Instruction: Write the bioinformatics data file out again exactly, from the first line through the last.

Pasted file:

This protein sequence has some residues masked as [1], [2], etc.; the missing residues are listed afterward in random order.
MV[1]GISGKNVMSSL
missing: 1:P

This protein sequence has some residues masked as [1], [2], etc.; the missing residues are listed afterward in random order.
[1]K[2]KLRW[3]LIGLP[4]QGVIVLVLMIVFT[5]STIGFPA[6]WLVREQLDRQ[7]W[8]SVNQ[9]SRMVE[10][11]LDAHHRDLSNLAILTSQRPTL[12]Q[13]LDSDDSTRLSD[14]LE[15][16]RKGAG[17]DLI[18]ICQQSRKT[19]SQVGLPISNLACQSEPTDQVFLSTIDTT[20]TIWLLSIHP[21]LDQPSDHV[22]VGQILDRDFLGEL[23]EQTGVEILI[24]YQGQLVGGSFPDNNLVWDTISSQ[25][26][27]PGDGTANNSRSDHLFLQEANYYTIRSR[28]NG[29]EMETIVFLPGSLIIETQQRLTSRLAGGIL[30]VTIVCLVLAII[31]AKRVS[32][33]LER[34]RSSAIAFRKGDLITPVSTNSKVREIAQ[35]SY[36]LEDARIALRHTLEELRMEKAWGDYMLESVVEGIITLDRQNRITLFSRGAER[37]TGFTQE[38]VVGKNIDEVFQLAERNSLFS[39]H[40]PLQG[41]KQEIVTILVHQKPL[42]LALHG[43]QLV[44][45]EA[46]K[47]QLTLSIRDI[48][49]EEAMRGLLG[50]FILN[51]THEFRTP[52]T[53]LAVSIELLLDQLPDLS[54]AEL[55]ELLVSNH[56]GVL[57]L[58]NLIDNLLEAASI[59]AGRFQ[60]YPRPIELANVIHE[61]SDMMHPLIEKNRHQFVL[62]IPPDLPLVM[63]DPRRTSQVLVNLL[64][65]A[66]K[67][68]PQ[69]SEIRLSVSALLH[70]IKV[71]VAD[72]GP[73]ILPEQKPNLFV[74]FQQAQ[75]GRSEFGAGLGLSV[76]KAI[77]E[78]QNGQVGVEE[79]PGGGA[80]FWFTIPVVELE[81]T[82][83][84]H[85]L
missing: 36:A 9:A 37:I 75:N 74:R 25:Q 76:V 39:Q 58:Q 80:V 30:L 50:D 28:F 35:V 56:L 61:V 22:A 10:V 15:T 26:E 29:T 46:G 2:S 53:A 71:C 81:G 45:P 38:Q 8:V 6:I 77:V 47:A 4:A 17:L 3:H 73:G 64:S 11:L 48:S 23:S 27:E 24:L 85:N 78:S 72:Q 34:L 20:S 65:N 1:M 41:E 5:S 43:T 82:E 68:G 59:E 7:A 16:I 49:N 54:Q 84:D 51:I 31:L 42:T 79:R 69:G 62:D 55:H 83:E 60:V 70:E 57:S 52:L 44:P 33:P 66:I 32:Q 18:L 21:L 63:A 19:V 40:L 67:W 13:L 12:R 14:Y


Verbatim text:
This protein sequence has some residues masked as [1], [2], etc.; the missing residues are listed afterward in random order.
MV[1]GISGKNVMSSL
missing: 1:P

This protein sequence has some residues masked as [1], [2], etc.; the missing residues are listed afterward in random order.
[1]K[2]KLRW[3]LIGLP[4]QGVIVLVLMIVFT[5]STIGFPA[6]WLVREQLDRQ[7]W[8]SVNQ[9]SRMVE[10][11]LDAHHRDLSNLAILTSQRPTL[12]Q[13]LDSDDSTRLSD[14]LE[15][16]RKGAG[17]DLI[18]ICQQSRKT[19]SQVGLPISNLACQSEPTDQVFLSTIDTT[20]TIWLLSIHP[21]LDQPSDHV[22]VGQILDRDFLGEL[23]EQTGVEILI[24]YQGQLVGGSFPDNNLVWDTISSQ[25][26][27]PGDGTANNSRSDHLFLQEANYYTIRSR[28]NG[29]EMETIVFLPGSLIIETQQRLTSRLAGGIL[30]VTIVCLVLAII[31]AKRVS[32][33]LER[34]RSSAIAFRKGDLITPVSTNSKVREIAQ[35]SY[36]LEDARIALRHTLEELRMEKAWGDYMLESVVEGIITLDRQNRITLFSRGAER[37]TGFTQE[38]VVGKNIDEVFQLAERNSLFS[39]H[40]PLQG[41]KQEIVTILVHQKPL[42]LALHG[43]QLV[44][45]EA[46]K[47]QLTLSIRDI[48][49]EEAMRGLLG[50]FILN[51]THEFRTP[52]T[53]LAVSIELLLDQLPDLS[54]AEL[55]ELLVSNH[56]GVL[57]L[58]NLIDNLLEAASI[59]AGRFQ[60]YPRPIELANVIHE[61]SDMMHPLIEKNRHQFVL[62]IPPDLPLVM[63]DPRRTSQVLVNLL[64][65]A[66]K[67][68]PQ[69]SEIRLSVSALLH[70]IKV[71]VAD[72]GP[73]ILPEQKPNLFV[74]FQQAQ[75]GRSEFGAGLGLSV[76]KAI[77]E[78]QNGQVGVEE[79]PGGGA[80]FWFTIPVVELE[81]T[82][83][84]H[85]L
missing: 36:A 9:A 37:I 75:N 74:R 25:Q 76:V 39:Q 58:Q 80:V 30:L 50:D 28:F 35:V 56:L 61:V 22:A 10:V 15:T 26:E 29:T 46:G 2:S 53:A 71:C 81:G 45:P 38:Q 8:V 6:I 77:V 47:A 4:A 17:L 3:H 73:G 64:S 11:L 48:S 23:S 27:E 24:L 85:N 78:S 72:Q 34:L 20:S 65:N 1:M 41:E 5:S 43:T 82:E 68:G 59:E 7:A 16:I 49:N 54:Q 84:D 51:I 31:L 42:T 79:R 69:G 62:D 55:H 83:E 60:V 70:E 57:S 52:L 44:P 33:P 66:I 32:Q 18:L 21:L 63:A 19:V 40:L 67:W 13:L 12:R 14:Y